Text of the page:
Ever since Japan’s government first “got serious” about English education, with the introduction of the much-maligned, and undeniably expensive JET program in the 1980s, Various schemes have tried and failed to raise English levels in Japan. Levels which even today remain embarrassingly low. Despite currently having at least 6 years of classes at public schools, amongst the Japanese public at large, less than 5% have even basic communicative competence in English.
I realise that as someone from the UK I’m not really in a position to criticise anyone’s foreign language competency, but it has to be said that lack of English is a big problem in Japan. Of the various schemes that have been tried over the last 30 years none seem to have been able to crack the ingrained mindset amongst the Japanese populace that English is too difficult, too troublesome and of little if any value to the daily life of the average Japanese citizen.
Prime Minister Abe made the grand pledge that within the next 10 years he wants to have a native English teacher working in every elementary and junior high school in Japan.
However, with the Olympics coming to Tokyo in 2020, the prospect of global humiliation seems to have finally shaken Japan’s leaders from their complacent slumber. English is back on the political agenda, in a big way.
Last year Prime Minister Abe made the grand pledge that within the next 10 years he wants to have a native English teacher working in every elementary and junior high school in Japan. Based on my own experience of the current system where one teacher can be expected to cover anything from 3 up to 6 or 7 different schools in a year, achieving this lofty goal is going to require not just a major investment but also a major reimagining of the role that ALT (Assistant Language Teachers) play in the classroom.
As a tentative first step towards realising this ultimate objective, from next year English is to be offered as an official, academic subject at elementary school for the first time. Whereas currently grades 5 and 6 of most elementary schools in Japan will have some degree of English instruction, the level and extent of classes covered during the school year varies radically from place to place. Whereas some elementary schools will have an hour of English once a week, others are lucky to get it once a month.
With this standardization, English will also begin to be taught at a younger age. The current, unofficial status which English enjoys in elementary grades 5 and 6 is to be extended down to grades 3 and 4. It is hoped that by starting formal English study, albeit in an unassessed environment, two years earlier that overall communicative competence can be raised considerably.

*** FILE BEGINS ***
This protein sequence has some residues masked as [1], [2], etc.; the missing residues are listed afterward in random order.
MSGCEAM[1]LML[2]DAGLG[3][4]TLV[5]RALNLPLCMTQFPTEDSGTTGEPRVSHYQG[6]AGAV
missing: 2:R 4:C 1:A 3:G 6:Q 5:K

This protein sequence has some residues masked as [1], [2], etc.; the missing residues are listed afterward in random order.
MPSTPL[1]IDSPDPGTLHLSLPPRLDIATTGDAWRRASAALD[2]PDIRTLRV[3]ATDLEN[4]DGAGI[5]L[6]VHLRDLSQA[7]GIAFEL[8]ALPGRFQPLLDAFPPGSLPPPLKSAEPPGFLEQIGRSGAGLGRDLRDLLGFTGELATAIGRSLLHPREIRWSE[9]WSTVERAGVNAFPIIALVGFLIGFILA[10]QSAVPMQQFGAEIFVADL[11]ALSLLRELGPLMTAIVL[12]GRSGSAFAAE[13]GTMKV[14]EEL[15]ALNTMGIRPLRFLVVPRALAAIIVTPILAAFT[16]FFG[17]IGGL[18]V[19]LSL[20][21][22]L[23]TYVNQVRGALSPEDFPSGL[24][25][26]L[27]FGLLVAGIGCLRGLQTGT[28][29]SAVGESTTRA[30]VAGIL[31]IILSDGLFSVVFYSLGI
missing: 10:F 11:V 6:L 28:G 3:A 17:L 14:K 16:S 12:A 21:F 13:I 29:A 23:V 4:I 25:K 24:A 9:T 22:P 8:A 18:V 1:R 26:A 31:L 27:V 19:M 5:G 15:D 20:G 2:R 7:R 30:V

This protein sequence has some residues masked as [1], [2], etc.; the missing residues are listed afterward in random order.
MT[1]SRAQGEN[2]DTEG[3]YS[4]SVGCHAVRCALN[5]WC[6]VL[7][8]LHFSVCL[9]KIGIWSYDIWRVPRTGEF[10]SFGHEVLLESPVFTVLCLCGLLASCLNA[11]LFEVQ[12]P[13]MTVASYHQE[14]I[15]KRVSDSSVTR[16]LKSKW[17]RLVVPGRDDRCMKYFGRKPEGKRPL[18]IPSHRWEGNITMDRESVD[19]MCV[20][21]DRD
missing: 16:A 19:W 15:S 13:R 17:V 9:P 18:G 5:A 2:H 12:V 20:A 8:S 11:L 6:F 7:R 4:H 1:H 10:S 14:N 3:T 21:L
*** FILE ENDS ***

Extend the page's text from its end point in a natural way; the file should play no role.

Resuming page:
Abe has, in his usual non-committal way, also spoken of possibly extending the JET program to meet the increased demand for native teachers. However, considering the way in which JET continues to be reduced in most urban areas, considering how much more it costs than hiring a regular ALT, this seems both unrealistic and unlikely.
What is far more likely is a great increase in the number of ALT positions, all across Japan. So, for those of you hoping to come to Japan, there is perhaps a renewed hope.
After the twin catastrophes of the tsunami and consequent nuclear fallout in 2011, following hot on the heels of the collapse of language school chains Nova and Geos a few years earlier, the English teaching industry in Japan contracted considerably. With this bold new government venture, buoyed by the renewed interest in English in Japan, there could be a great many new opportunities for teachers here. With increased demand will hopefully also come an improvement in working conditions and perhaps, finally, an end to the gradual slide that has seen average base salaries for entry level English teachers drop by around 35% since I first came to Japan 10 years ago.
Taken in tandem with the long overdue reforms to Japan’s employment laws, which finally seem to be gaining some momentum, we could be on the cusp of a renewed boom in the English teaching industry, not just for public school teachers such as myself, but also for my comrades in the Eikaiwa (private language schools) and corporate teaching sectors.
Of course, I could be totally wrong, and this whole sense of optimism could prove to be yet another false dawn, but if recent history has taught me one thing, there is nothing like the risk of humiliation on the international stage to accelerate change amongst Japan’s bulbous bureaucratic classes.
English teaching in Japan will never make you a millionaire, but after the dark times of the last few years, it seems, finally, there may be some light at the end of the tunnel, lit up by the famous Olympic flame.